Re. Rivers – Australia has comparatively few rivers compared to most other continents, and the majority of the continent doesn’t get a lot of rain. The Murrumbidgee (our local river) is controlled by two dams upstream, which also run the hydro-electricity scheme, so all of our electricity down here is hydro-electric (other parts of Australia use coal, or wind turbines). Except when there’s toxic algal blooms the water in the Murrumbidgee is generally safe to swim and fish in, it’s just dirty, which limits the amount of light that can penetrate the water, which affects the species living in the water, and also leads to problems further downstream with the silt load choking up the mouth of the river. So yeah, good and bad outcomes from regulating the rivers.

      Re. your other comments:
      Some of those trees are really old, like hundreds of years old, so some of them a pretty huge around, although I’ve seen even bigger river red gums in some places. Most of the trees are 80 or more years old (I think) – the site was set aside for logging once, I think, and then later was just kept as native bush for recreational purposes, and it backs onto a section that’s now part of the Nation Parks system. Between grazing by kangaroos, rabbits, hares, and horses (don’t even get me started on the horses), as well as human activity and BIG gaps between floods (partly climate-related, partly river-regulation-related), there’s not been a lot of recruitment of baby trees for a long time, so there’s not a lot of young ones. There are sections currently that are thick with saplings, after the flooding a few years ago, but they’re smallish sections, and the last major flood event before that was in the late 1980’s or early 1990s. So that’s a long way of saying there’s not a lot of young trees, and given room to grow most eucalypts can get pretty darn big over time.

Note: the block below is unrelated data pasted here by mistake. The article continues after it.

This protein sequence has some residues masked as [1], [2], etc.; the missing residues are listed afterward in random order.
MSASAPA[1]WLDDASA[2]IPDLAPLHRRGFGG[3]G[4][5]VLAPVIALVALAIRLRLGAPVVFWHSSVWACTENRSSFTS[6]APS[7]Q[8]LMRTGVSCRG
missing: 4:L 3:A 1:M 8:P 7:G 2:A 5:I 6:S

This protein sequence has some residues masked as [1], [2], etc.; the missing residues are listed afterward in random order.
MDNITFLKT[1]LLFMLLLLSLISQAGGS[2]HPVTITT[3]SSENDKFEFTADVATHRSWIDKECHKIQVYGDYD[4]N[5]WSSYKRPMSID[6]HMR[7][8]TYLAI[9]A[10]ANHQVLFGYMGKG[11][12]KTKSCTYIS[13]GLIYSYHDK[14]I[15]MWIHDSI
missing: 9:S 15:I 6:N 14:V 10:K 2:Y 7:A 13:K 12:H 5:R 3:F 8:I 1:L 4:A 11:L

Sorry to be confusing about the birds – the choughs are all black, except when they spread their wings – their open wings have a ‘fan’ of white that’s not visible when their wings are folded. The Pied Currawongs are mostly black with a pattern of white on the wings, back, and tail, that’s always visible. In the photo with both, the choughs are on the ground, and the currawong is flying down. You can compare the photo with the one of the chough with spread wings (the first one after the nest pic) to see what I mean about the different patterns of white, you may need to click on the pictures to view them larger. For bonus confusion points, we also get Pied Butcher-birds and Australian Magpies around here, which are also black-and-white birds of around the same size. Also Australian Ravens, which are all black. You learn to recognise the difference in the pattern of black and white on each species, and the differences in the shapes of the heads and bills, but when you’re not familiar with them it can get confusing very fast.

      Choughs would be really cool to use in a story – they live in complex family groups, build clay nests reinforced with straw/dead grass (like you do when making mud bricks), defend their territories against other groups (family vendetta anyone?) and I read something the other day that says they keep slaves, but I need to look into that further. I’ll do some more reading up on them and might dedicate a blog post to them sometime.

      And I said koala poo is greenish-brown, not neon green, they’re not quite that bright. 😛 You can see some in the photos I posted. I’m not sure how obvious they are to people who don’t know what to look for though.

      And there’s no need to sniff them – when they’re fresh you can smell them without needing to. Koala urine also has a really distinctive (and weird) smell. Kind of a sharp, eucalyptus-y scent, it’s hard to describe. I found a koala once that had just peed all over the path below, I smelled it first and was wondering what the scent was, and then I found the koala and the damp spatters in the dust and it all became clear.

      Liked by 1 person